Pro-sex. Pro-porn. Pro-knowing the difference.

Special Report: The Future of Porn? / The Backbencher

Written by Daniel Pryor for The BackBencher.  Originally published on June 11th, 2014.


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I first came across Cindy when attending a debate at the Durham Union. The motion was ‘This House Believes Feminists Are All Too Often Sexists In Disguise’. Speaking in opposition, it was clear from the outset that she was an exciting, ambitious, and remarkably candid woman. Cindy is the creator of MakeLoveNotPorn (MLNP): a business which aims to “make real world sex and the discussion around it socially acceptable”. Last week, I spoke to her at length on Skype. She detailed criticisms of the porn industry and explained how she was hoping to turn it around.

“What happens when today’s total freedom of access to hardcore porn online meets our society’s equally total reluctance to talk openly and honestly about sex? Porn becoming – by default – our sex education, and not in a good way,” she stressed. After encountering the sexual behaviours of a generation raised on modern pornography (Cindy likes to date younger men), she decided to do something about it. Around five and a half years ago, she launched MLNP to balance the sexual myths and misconceptions generated by porn through discussion of real world sex: “actually, not all women like being bound-up, gagged, choked, raped, gang-banged, and having men cum all over them. Actually, not all men like doing that either.”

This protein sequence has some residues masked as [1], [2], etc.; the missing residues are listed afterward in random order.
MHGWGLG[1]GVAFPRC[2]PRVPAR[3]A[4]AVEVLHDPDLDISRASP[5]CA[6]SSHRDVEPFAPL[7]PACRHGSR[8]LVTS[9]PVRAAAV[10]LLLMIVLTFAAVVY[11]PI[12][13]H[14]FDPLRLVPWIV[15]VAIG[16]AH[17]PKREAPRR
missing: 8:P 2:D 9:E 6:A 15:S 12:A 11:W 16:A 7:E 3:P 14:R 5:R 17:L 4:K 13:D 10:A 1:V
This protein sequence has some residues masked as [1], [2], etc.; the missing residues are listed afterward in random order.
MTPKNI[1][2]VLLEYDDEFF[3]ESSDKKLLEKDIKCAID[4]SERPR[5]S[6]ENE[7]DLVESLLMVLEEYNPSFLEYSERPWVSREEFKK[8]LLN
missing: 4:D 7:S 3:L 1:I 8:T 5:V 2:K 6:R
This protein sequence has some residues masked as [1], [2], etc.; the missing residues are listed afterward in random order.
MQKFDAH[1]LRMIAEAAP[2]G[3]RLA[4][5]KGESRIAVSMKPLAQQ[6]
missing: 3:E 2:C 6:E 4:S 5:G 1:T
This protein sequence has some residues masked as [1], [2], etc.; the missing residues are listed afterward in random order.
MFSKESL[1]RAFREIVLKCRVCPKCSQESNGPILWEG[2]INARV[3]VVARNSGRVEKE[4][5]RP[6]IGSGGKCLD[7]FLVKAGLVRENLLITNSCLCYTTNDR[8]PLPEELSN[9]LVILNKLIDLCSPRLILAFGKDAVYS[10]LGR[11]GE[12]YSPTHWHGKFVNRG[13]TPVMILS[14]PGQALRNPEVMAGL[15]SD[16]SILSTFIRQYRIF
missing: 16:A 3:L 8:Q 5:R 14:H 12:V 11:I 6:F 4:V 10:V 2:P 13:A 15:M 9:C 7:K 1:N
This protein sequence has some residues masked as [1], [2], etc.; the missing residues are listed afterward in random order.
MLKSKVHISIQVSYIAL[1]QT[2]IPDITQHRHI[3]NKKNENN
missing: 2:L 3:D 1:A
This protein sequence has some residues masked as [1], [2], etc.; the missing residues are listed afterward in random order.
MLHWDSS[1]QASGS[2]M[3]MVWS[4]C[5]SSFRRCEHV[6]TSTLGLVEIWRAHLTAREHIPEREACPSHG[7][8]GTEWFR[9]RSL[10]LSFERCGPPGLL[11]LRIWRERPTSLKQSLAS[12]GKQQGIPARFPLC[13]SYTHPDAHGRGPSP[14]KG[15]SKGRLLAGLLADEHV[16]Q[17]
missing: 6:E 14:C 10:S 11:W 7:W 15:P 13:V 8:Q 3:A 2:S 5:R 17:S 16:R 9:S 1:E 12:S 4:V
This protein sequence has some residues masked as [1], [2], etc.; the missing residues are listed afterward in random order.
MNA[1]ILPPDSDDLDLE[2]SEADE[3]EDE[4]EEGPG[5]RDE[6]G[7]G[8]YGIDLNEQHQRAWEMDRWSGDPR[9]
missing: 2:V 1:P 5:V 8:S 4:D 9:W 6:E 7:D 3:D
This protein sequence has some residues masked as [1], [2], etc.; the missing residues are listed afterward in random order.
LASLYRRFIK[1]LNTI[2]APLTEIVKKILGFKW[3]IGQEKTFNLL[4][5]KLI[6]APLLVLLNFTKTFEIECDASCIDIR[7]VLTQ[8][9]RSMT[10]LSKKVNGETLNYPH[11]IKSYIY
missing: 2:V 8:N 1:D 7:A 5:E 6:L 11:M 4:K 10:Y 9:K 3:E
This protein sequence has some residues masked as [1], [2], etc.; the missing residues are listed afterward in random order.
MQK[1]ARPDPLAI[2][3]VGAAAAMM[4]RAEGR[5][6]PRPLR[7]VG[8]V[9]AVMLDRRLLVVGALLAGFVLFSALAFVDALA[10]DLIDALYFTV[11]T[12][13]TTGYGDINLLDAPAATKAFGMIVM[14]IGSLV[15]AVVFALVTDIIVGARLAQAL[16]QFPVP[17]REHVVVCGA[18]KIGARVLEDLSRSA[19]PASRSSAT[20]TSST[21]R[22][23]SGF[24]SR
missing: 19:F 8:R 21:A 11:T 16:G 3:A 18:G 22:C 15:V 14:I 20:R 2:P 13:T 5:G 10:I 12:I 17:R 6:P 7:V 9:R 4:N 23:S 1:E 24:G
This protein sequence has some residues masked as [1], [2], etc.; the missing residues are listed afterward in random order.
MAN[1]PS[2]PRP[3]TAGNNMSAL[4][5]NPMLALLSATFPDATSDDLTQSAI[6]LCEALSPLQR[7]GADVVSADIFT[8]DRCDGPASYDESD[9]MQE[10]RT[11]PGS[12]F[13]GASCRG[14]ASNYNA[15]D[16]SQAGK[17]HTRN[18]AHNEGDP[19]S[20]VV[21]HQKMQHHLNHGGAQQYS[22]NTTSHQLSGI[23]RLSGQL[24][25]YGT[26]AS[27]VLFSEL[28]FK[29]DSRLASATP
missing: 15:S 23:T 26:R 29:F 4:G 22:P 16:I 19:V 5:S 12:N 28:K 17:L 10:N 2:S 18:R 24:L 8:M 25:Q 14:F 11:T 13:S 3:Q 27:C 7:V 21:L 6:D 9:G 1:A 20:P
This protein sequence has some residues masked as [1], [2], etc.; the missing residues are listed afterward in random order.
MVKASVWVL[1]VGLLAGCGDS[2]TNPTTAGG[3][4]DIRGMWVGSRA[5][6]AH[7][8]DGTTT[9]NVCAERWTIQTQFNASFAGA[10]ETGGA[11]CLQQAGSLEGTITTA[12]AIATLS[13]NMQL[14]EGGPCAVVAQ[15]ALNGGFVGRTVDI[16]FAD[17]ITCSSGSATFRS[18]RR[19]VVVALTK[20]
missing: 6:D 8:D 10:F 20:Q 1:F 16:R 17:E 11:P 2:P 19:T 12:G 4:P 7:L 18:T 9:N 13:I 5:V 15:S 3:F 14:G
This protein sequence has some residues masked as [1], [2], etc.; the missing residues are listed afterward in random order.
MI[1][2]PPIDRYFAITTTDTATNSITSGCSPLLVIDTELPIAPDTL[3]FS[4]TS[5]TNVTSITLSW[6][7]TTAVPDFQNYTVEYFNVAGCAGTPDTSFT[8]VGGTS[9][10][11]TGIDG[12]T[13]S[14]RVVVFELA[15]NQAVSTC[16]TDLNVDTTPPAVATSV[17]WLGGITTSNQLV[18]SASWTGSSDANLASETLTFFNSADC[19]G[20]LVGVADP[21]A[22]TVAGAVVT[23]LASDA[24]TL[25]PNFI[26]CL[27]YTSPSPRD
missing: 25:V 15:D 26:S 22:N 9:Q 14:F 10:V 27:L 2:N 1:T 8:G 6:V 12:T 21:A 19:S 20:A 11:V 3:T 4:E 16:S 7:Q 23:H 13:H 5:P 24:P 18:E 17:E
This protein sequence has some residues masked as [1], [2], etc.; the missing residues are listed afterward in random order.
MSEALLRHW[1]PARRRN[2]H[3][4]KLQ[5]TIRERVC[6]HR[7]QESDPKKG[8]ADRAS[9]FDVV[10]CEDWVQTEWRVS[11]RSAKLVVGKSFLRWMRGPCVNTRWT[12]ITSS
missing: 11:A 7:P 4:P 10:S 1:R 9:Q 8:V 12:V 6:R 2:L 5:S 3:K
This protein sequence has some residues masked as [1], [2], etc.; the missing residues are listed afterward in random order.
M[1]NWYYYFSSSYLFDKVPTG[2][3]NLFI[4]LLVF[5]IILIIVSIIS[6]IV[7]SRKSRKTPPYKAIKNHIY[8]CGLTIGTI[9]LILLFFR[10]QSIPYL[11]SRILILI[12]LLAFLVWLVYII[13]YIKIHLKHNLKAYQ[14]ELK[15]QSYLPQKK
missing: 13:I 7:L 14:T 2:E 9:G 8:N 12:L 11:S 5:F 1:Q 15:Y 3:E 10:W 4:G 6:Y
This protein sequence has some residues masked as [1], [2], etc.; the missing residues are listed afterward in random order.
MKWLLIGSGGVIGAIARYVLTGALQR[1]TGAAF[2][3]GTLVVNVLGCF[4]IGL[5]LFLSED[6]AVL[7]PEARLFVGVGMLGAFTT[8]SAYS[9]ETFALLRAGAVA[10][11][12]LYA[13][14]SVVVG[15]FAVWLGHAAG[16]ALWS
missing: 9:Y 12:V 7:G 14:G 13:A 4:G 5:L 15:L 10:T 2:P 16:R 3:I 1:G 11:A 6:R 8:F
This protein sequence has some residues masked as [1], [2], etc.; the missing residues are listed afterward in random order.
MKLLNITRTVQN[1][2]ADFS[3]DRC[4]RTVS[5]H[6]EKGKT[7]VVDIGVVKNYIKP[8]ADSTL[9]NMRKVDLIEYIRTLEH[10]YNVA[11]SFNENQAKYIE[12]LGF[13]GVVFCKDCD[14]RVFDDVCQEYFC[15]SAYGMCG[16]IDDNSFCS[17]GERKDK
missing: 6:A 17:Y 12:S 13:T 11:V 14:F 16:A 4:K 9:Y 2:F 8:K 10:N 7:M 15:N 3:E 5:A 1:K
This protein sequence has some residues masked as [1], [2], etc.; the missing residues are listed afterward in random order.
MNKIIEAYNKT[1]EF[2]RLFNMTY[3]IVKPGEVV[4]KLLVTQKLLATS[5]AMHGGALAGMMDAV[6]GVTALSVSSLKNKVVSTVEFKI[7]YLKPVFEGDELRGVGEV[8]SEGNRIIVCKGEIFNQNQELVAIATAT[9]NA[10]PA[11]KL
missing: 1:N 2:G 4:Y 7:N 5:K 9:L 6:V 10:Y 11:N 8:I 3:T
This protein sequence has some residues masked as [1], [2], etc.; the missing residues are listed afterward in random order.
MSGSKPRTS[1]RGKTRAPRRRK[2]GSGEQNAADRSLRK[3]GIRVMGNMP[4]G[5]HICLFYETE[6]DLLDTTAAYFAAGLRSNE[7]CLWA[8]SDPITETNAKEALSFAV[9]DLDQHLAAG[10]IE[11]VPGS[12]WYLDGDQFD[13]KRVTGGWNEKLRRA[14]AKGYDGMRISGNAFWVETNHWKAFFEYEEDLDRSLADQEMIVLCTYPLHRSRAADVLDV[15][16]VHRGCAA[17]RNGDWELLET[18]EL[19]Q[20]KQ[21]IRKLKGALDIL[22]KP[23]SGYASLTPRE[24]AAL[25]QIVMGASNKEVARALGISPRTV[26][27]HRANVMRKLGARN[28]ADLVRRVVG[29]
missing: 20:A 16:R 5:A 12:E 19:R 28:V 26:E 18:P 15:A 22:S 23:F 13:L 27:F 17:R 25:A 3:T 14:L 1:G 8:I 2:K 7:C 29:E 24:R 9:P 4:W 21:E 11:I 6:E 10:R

Cindy was also unashamedly graphic when launching MLNP at TED, and as a result was “the only TED speaker to have ever uttered the words ‘cum on my face’ on the TED stage six times in succession”. These unorthodox tactics appear to have worked, driving the extraordinary response to MLNP from around the world. “It went global without me doing anything about it. Every single day for the past five and a half years, I have received thousands of emails to my Make Love Not Porn inbox. They come from everybody: young and old, male and female, straight and gay, from every country in the world.” In the emails, people poured their hearts out. They talked about their sex lives and porn-watching habits. Maintaining near-total silence about our sex lives and pornography is something that almost everyone reading this can empathise with.

 

Intrigued? Read the rest of the the article about how Cindy plans to change the porn industry here!

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